[This is the seventh post in a series that begins here.]

In the last post in this series, I pointed out that there’s a lot about quantum field theory [the general case] that we don’t understand. In particular there are many specific quantum field theories whose behavior we cannot calculate, and others whose existence we’re only partly sure of, since we can’t even write down equations for them. And I concluded with the remark that part of the reason we know about this last case is due to “supersymmetry”.

What’s the role of supersymmetry here? Most of the time you read about supersymmetry in the press, and on this website, it’s about the possible role of supersymmetry in addressing the naturalness problem of the Standard Model [which overlaps with and is almost identical to the hierarchy problem.] But actually (and I speak from personal experience here) one of the most powerful uses of supersymmetry has nothing to do with the naturalness problem at all.

The point is that quantum field theories that have supersymmetry are mathematically simpler than those that don’t. For certain physical questions — not all questions, by any means, but for some of the most interesting ones — it is sometimes possible to solve their equations exactly. And this makes it possible to learn far more about these quantum field theories than about their non-supersymmetric cousins.

Who cares? you might ask. Since supersymmetry isn’t part of the real world in our experiments, it seems of no use to study supersymmetric quantum field theories.

But that view would be deeply naive. It’s naive for three reasons.

I’ve explained in earlier posts how we can calculate many things in the quantum field theory that is known as the “Standard Model” of particle physics, itself an amalgam of three, simpler quantum field theories.

the weak nuclear force and the electromagnetic force are turned off,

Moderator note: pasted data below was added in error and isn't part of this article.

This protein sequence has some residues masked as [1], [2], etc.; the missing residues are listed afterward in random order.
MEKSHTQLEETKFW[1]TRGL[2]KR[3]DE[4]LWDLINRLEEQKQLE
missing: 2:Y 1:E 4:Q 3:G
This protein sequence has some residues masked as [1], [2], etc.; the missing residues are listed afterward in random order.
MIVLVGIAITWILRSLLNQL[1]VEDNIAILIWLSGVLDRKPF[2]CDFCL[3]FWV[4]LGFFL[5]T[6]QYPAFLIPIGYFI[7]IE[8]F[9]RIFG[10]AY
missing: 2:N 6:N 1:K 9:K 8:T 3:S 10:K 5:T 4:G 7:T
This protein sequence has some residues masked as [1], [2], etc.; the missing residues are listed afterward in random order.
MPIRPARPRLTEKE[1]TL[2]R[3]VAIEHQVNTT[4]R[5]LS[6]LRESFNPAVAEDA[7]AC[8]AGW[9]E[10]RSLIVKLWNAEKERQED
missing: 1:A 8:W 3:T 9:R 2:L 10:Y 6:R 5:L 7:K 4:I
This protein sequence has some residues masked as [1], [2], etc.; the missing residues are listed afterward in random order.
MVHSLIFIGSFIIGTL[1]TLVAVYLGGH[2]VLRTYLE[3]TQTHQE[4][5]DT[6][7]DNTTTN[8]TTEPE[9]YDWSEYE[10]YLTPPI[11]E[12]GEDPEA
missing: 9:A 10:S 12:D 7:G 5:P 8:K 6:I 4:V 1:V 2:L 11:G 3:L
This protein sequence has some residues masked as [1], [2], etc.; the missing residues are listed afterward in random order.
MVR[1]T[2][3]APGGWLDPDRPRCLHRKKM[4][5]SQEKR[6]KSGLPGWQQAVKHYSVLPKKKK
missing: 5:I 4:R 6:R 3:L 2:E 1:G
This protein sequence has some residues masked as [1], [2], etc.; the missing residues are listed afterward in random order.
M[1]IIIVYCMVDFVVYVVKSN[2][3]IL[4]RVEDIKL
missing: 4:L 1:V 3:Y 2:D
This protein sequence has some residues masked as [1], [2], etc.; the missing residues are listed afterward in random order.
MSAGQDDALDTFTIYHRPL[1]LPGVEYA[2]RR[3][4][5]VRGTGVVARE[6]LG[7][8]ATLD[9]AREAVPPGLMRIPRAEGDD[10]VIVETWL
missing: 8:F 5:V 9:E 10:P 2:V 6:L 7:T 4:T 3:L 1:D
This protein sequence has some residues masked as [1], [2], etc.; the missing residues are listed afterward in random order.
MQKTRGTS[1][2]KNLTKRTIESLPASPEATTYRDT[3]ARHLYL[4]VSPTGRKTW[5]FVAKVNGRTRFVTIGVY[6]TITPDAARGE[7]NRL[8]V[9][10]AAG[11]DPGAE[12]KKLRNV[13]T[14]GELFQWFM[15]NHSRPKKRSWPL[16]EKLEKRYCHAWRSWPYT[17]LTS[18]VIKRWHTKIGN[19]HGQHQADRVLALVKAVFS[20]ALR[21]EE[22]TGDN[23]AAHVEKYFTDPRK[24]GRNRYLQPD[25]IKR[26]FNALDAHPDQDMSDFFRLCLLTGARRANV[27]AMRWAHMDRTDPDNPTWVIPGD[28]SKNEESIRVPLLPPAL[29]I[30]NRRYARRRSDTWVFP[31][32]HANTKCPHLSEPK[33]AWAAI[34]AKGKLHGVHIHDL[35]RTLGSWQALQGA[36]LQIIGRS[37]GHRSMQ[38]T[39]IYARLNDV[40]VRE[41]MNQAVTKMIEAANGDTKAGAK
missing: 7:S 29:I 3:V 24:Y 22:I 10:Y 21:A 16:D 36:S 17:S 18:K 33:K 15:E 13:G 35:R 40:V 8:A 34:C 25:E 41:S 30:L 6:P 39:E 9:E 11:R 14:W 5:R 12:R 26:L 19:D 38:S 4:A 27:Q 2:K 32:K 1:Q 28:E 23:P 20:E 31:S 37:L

the electron, muon, tau, neutrinos, W, Z and Higgs particles are ignored

the three heavier types of quarks are also ignored

(See Figure 4 of Part 4 for more details.) This makes the calculations a lot simpler. And their results allow us, for instance, to understand why quarks and anti-quarks and gluons form the more complex particles called hadrons, of which protons and neutrons are just a couple of examples. Unfortunately, computer simulations still are nowhere near powerful enough for the calculation of some of the most interesting processes in nature… and won’t be for a long time.

This brings us to today’s story. Our success with the Standard Model might give you the impression that we basically understand quantum field theory and how to make predictions using it, with a few exceptions. But this would be far, far from the truth. As far as we can tell, much (if not most) of quantum field theory remains deeply mysterious.

In a previous post, I told you about how physicists use computers to study how the strong nuclear force combines certain elementary particles — specifically quarks and anti-quarks and gluons — into hadrons, such as protons and neutrons and pions. Computers can also be used to study certain other phenomena that, because they involve the strong nuclear force where it is truly “strong” [in the technical sense described here], can’t be studied using simpler methods of successive approximation. While computers aren’t a panacea, they do allow some important and difficult questions about the strong nuclear force to be answered with precision.

To do these calculations, physicists study an imaginary world, as I described;

all forces except the strong nuclear force are ignored, and

all particles are forgotten except the gluons and the up, down and strange quarks (and their anti-quarks).

On top of this, the up, down and strange quark masses are typically changed. They are taken larger, which makes the calculations easier, and then gradually reduced towards their small values in the real world.

The Notion of “Effective” Quantum Field Theories

There’s one more interesting method for understanding the strong nuclear force that I haven’t mentioned yet, and it too involves changing the quark masses — making them smaller, rather than larger! And weirdly, this doesn’t involve the equations of the quantum field theory for the quarks, antiquarks and gluons at all. It involves a different quantum field theory altogether — one which says nothing about the quarks and gluons, but instead describes the physics of the hadrons themselves. More precisely, its equations are useful for making predictions about the hadrons of lowest mass — called pions, kaons and etas — and it works for processes

with rather low energy — too low to affect the behavior of the quarks and anti-quarks and gluons inside the pions — and

at rather long distance — too long to detect that the pions have a lot of internal structure.

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